4D pharma’s biotherapeutic may boost cancer immunotherapies, study suggests

By Will Chu

- Last updated on GMT

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©iStock

Related tags: biotherapeutics, butyrate, pentanoate

4D pharma’s Live Biotherapeutic Product (LBP), appears to enhance anti-tumour activity and increase the efficacy of an immunotherapy used to treat certain tumours, says a German research team.

The LBP MRx1299, which consists of the bacterium Megasphaera massiliensis​ and its short chain fatty acid (SCFA) metabolite pentanoate and butyrate, may boost cytotoxic activity of T-lymphocytes (CTL).

Additionally, MRx1299 was also found to induce production of effector molecules in CTLs as well as in chimeric antigen receptor (CAR-T) cells, resulting in increased anti-tumour reactivity and improved therapeutic outcome.

“Our existing clinical oncology programs, such as the study of MRx0518 and Keytruda in refractory patients, have shown the important role our live biotherapeutics have to play in the fight against cancer in combination with immunotherapies,”​ says Dr. Imke Mulder, Research Director, 4D pharma

“Using the MicroRx platform we have now shown we have the potential to improve the efficacies of cell therapies such as CAR-T.

“This demonstrates not only the importance of Live Biotherapeutics as a new modality poised to revolutionise the treatment of a wide range of cancers, but also the power of our MicroRx platform to continue making significant discoveries and advances in this field.”

Pentanoate and butyrate

Published in Nature Communications​, the study sets out to show pentanoate and butyrate enhance  anti-tumour activity of CTLs and CAR-T cells through metabolic and epigenetic reprograming.

By treating CTLs and CAR T cells with pentanoate and butyrate in vitro ​the team from the Philipps-University Marburg, Germany, and Universitätsklinikum Würzburg, Germany, demonstrates an increase in the function of mTOR as a metabolic sensor as well as inhibit activity of histone deacetylase.

This enzyme is responsible for the removal of the acetyl group from histone proteins on DNA, making the DNA less accessible to transcription factors.

This reprogramming intends to elevate production of molecules such as CD25, IFN-γ and TNF-α, enhancing the anti-tumour activity of CTLs and CAR T cells in mouse melanoma and pancreatic cancer models.

“Collectively, these results suggest that low-abundant commensal bacterial species such as M. massiliensis and their selective metabolites such as pentanoate may be used as microbial biotherapeutics,”​ says Dr Alexander Visekruna of the Institute for Medical Microbiology and Hospital Hygiene at Philipps-University Marburg.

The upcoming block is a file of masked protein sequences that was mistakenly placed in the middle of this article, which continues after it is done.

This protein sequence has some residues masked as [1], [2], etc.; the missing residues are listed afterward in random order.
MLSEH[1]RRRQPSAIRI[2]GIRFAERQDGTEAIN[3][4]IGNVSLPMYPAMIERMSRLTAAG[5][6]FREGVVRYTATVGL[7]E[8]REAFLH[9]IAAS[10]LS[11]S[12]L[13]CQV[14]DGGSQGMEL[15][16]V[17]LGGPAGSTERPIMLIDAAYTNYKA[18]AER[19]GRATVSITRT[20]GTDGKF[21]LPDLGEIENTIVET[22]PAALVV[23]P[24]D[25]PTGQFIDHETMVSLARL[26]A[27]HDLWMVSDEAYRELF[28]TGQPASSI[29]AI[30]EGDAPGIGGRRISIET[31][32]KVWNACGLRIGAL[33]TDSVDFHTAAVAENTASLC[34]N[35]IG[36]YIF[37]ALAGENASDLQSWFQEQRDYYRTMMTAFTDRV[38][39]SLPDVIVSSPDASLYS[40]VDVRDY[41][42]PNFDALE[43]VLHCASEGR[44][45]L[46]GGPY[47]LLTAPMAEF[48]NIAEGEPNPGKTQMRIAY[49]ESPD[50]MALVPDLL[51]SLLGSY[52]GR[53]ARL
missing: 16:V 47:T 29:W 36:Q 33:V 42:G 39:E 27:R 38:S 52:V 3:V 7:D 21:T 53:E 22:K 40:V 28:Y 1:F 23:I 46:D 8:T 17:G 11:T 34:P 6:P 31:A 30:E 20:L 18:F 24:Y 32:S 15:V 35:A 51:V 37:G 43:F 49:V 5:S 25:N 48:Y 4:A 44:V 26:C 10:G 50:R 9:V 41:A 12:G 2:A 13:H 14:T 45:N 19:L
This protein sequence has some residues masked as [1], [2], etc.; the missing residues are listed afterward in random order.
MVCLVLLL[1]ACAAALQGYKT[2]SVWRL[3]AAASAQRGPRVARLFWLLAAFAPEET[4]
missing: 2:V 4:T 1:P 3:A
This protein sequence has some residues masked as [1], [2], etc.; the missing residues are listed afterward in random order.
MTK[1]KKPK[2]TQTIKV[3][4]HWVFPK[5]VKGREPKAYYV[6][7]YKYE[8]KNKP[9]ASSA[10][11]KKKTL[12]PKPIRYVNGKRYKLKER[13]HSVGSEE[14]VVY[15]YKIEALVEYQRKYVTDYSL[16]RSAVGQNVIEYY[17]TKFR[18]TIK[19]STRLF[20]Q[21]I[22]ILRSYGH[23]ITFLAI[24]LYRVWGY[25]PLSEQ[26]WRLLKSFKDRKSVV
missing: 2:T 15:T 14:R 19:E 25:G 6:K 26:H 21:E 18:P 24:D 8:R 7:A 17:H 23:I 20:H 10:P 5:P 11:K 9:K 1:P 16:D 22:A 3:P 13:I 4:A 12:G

“Combined therapies including immune checkpoint inhibitors or CAR-T and simultaneous provision of low-abundant bacteria synthesizing specific metabolites as an adjunctive agent may be therapeutically useful.”

Akkermansia and Bifidobacterium

Recent studies have shown members of the gut microbiota are able to enhance the anti-tumour efficacy of certain therapies.

Akkermansia muciniphila​ and some Bifidobacterium ​strains for example have shown to modulate anti-tumour immune responses and improve Immune Checkpoint Inhibitory (ICI) therapy.

In addition, a blend of 11 human bacterial strains​ elicited strong CD8+ T cell-mediated anti-tumour immunity in an experimental subcutaneous tumour model.

A batch of studies have identified acetate, propionate, and butyrate as major microbial metabolites that improve the function of effector T cells.  

“Our study illustrates one approach to exploit the beneficial effect of these SCFAs is the administration of pentanoate, butyrate or other SCFAs to patients that have received adoptive cell therapy,”​ the study concludes.

“However, the clinical implementation of this embodiment will require careful additional investigations to determine the optimal route, dosing, and schedule in order to balance the stimulation of effector vs. regulatory immune cell subsets in favour of the desired therapeutic outcome.”

Source: Nature Communications

Published online: doi.org/10.1038/s41467-021-24331-1

“Microbial short-chain fatty acids modulate CD8+ T cell responses and improve adoptive immunotherapy for cancer.”

Authors:  Luu, M et al.

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